|British drug smuggler executed after approval from Supreme People's Court|
Akmal Shaikh, a British national who was convicted of smuggling drugs into China, was executed by lethal injection on Tuesday in Urumqi after approval from China's Supreme People's Court (SPC).
The SPC said Tuesday that it had reviewed and approved the death sentence against Akmal Shaikh.
Shaikh, 53, male, was caught carrying up to 4,030 grams of heroin at the international airport of Urumqi in northwest China's Xinjiang Uygur Autonomous from Dushanbe, capital of Tajikstan, on the morning of Sept. 12, 2007.
Shaikh was sentenced to death in the first instance by the Intermediate People's Court of Urumqi on Oct. 29, 2008 and his final verdict came in October after two failed appeals.
The SPC said in a statement that Shaikh had broken
His behavior constituted the crime of drug smuggling and the crime committed was extremely serious, the SPC said.
It said the sentence handed down by the Intermediate People's Court of Urumqi in accordance with Article 48 and 347 of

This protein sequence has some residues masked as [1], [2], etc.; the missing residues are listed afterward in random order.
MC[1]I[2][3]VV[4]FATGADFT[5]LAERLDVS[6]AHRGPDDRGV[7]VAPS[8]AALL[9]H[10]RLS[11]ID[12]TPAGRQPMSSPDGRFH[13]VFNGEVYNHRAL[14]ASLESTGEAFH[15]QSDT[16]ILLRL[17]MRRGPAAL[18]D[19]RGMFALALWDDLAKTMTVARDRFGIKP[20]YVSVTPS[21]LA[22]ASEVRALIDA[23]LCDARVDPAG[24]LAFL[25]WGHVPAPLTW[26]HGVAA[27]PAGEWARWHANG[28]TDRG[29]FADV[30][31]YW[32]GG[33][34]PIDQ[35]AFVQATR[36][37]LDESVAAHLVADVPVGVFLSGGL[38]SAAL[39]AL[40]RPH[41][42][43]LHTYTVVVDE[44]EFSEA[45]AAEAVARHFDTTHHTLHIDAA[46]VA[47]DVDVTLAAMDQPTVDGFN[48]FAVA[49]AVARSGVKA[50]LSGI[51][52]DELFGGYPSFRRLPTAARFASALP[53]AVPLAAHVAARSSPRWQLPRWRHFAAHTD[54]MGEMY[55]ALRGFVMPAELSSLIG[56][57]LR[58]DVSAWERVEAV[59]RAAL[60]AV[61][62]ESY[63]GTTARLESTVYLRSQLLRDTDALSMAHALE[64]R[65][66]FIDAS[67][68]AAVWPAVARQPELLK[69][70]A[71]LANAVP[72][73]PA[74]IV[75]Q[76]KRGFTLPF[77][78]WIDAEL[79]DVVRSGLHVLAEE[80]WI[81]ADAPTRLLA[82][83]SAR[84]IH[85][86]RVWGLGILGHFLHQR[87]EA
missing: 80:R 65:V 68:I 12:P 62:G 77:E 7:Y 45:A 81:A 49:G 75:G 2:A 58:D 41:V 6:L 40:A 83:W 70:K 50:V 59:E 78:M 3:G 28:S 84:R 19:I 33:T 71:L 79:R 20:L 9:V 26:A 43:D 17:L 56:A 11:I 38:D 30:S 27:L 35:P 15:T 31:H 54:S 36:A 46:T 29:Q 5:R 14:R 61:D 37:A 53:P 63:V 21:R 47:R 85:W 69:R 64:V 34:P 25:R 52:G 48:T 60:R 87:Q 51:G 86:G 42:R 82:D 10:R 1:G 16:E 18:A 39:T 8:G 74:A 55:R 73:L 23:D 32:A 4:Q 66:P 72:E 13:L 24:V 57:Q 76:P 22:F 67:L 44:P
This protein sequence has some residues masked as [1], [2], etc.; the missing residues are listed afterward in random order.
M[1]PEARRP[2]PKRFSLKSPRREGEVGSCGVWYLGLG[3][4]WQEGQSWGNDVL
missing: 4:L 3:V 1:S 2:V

Crimes concerning drugs had been universally recognized as serious criminal offences and had a severe negative social impact, said the SPC statement, adding the general public, in China and other countries, demanded severe punishment for such crimes.
Criminals should all be punished according to law regardless of their nationality, SPC said.
The application of death penalty for drug smugglers who caused serious social consequences would serve to deter criminals and prevent drug-related crimes, it said.
The SPC also said that the defendant's litigation rights and legitimate treatment had been fully granted in custody and trial.
Officials from the British embassy in
Akmal Shaikh himself did not provide relevant materials regarding him having a mental disease, according to the SPC.
"There is no reason to cast doubt on Akmal Shaikh's mental status," the SPC said.